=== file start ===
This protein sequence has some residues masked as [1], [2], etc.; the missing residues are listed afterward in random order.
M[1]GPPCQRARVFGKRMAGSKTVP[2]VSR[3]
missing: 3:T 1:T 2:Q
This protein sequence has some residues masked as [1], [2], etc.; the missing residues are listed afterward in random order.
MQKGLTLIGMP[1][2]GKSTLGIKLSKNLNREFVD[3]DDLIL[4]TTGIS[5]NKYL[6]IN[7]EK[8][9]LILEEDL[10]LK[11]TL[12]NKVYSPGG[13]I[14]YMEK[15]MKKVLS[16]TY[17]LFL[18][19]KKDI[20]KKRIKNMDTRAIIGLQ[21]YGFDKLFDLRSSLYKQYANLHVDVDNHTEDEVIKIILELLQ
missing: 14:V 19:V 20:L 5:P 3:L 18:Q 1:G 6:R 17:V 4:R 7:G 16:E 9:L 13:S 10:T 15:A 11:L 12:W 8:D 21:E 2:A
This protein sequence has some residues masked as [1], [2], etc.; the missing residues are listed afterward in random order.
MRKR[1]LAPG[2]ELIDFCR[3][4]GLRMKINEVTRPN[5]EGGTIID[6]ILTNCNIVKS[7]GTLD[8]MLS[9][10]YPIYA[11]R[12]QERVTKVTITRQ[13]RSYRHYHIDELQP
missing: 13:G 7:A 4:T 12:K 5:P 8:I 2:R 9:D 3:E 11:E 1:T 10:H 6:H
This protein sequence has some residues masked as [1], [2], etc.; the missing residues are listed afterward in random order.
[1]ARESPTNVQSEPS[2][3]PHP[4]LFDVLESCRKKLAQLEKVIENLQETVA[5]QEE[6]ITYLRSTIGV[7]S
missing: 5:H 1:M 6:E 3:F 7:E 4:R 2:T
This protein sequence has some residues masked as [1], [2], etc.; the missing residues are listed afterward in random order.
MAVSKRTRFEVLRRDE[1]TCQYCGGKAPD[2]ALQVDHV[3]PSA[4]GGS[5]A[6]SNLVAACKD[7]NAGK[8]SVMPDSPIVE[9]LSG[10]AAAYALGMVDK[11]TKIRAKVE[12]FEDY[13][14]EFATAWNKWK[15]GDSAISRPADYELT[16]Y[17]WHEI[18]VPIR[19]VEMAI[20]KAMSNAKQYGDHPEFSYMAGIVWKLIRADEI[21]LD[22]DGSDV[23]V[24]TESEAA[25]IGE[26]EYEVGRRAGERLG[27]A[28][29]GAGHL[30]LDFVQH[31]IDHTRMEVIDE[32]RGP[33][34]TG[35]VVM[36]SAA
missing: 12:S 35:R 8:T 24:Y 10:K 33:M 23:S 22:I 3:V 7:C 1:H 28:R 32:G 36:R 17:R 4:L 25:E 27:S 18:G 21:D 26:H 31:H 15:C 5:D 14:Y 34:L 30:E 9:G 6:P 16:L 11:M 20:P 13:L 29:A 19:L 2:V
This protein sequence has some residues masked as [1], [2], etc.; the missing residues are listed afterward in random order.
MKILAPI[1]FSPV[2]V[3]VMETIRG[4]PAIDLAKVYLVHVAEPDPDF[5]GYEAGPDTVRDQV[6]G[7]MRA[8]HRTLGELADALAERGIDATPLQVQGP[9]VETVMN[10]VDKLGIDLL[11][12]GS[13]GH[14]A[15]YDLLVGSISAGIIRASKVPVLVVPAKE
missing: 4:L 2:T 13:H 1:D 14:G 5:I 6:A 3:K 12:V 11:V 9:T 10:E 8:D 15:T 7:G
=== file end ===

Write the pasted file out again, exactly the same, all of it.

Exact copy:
This protein sequence has some residues masked as [1], [2], etc.; the missing residues are listed afterward in random order.
M[1]GPPCQRARVFGKRMAGSKTVP[2]VSR[3]
missing: 3:T 1:T 2:Q
This protein sequence has some residues masked as [1], [2], etc.; the missing residues are listed afterward in random order.
MQKGLTLIGMP[1][2]GKSTLGIKLSKNLNREFVD[3]DDLIL[4]TTGIS[5]NKYL[6]IN[7]EK[8][9]LILEEDL[10]LK[11]TL[12]NKVYSPGG[13]I[14]YMEK[15]MKKVLS[16]TY[17]LFL[18][19]KKDI[20]KKRIKNMDTRAIIGLQ[21]YGFDKLFDLRSSLYKQYANLHVDVDNHTEDEVIKIILELLQ
missing: 14:V 19:V 20:L 5:P 3:L 18:Q 1:G 6:R 17:V 4:R 7:G 16:E 9:L 13:S 10:T 15:A 11:L 12:W 8:D 21:E 2:A
This protein sequence has some residues masked as [1], [2], etc.; the missing residues are listed afterward in random order.
MRKR[1]LAPG[2]ELIDFCR[3][4]GLRMKINEVTRPN[5]EGGTIID[6]ILTNCNIVKS[7]GTLD[8]MLS[9][10]YPIYA[11]R[12]QERVTKVTITRQ[13]RSYRHYHIDELQP
missing: 13:G 7:A 4:T 12:K 5:P 8:I 2:R 9:D 3:E 11:E 1:T 10:H 6:H
This protein sequence has some residues masked as [1], [2], etc.; the missing residues are listed afterward in random order.
[1]ARESPTNVQSEPS[2][3]PHP[4]LFDVLESCRKKLAQLEKVIENLQETVA[5]QEE[6]ITYLRSTIGV[7]S
missing: 5:H 1:M 6:E 3:F 7:E 4:R 2:T
This protein sequence has some residues masked as [1], [2], etc.; the missing residues are listed afterward in random order.
MAVSKRTRFEVLRRDE[1]TCQYCGGKAPD[2]ALQVDHV[3]PSA[4]GGS[5]A[6]SNLVAACKD[7]NAGK[8]SVMPDSPIVE[9]LSG[10]AAAYALGMVDK[11]TKIRAKVE[12]FEDY[13][14]EFATAWNKWK[15]GDSAISRPADYELT[16]Y[17]WHEI[18]VPIR[19]VEMAI[20]KAMSNAKQYGDHPEFSYMAGIVWKLIRADEI[21]LD[22]DGSDV[23]V[24]TESEAA[25]IGE[26]EYEVGRRAGERLG[27]A[28][29]GAGHL[30]LDFVQH[31]IDHTRMEVIDE[32]RGP[33][34]TG[35]VVM[36]SAA
missing: 12:S 35:R 8:T 24:Y 10:K 33:M 23:S 22:I 3:V 7:C 1:H 28:R 32:G 36:R 17:R 4:L 25:E 27:S 18:G 21:D 26:H 31:H 15:C 5:D 14:Y 34:L 30:E 9:G 6:P 16:L 11:M 20:P 13:L 29:A 19:L 2:V
This protein sequence has some residues masked as [1], [2], etc.; the missing residues are listed afterward in random order.
MKILAPI[1]FSPV[2]V[3]VMETIRG[4]PAIDLAKVYLVHVAEPDPDF[5]GYEAGPDTVRDQV[6]G[7]MRA[8]HRTLGELADALAERGIDATPLQVQGP[9]VETVMN[10]VDKLGIDLL[11][12]GS[13]GH[14]A[15]YDLLVGSISAGIIRASKVPVLVVPAKE
missing: 4:L 2:T 13:H 1:D 14:G 5:I 6:A 3:K 12:V 11:V 9:T 10:E 8:D 15:T 7:G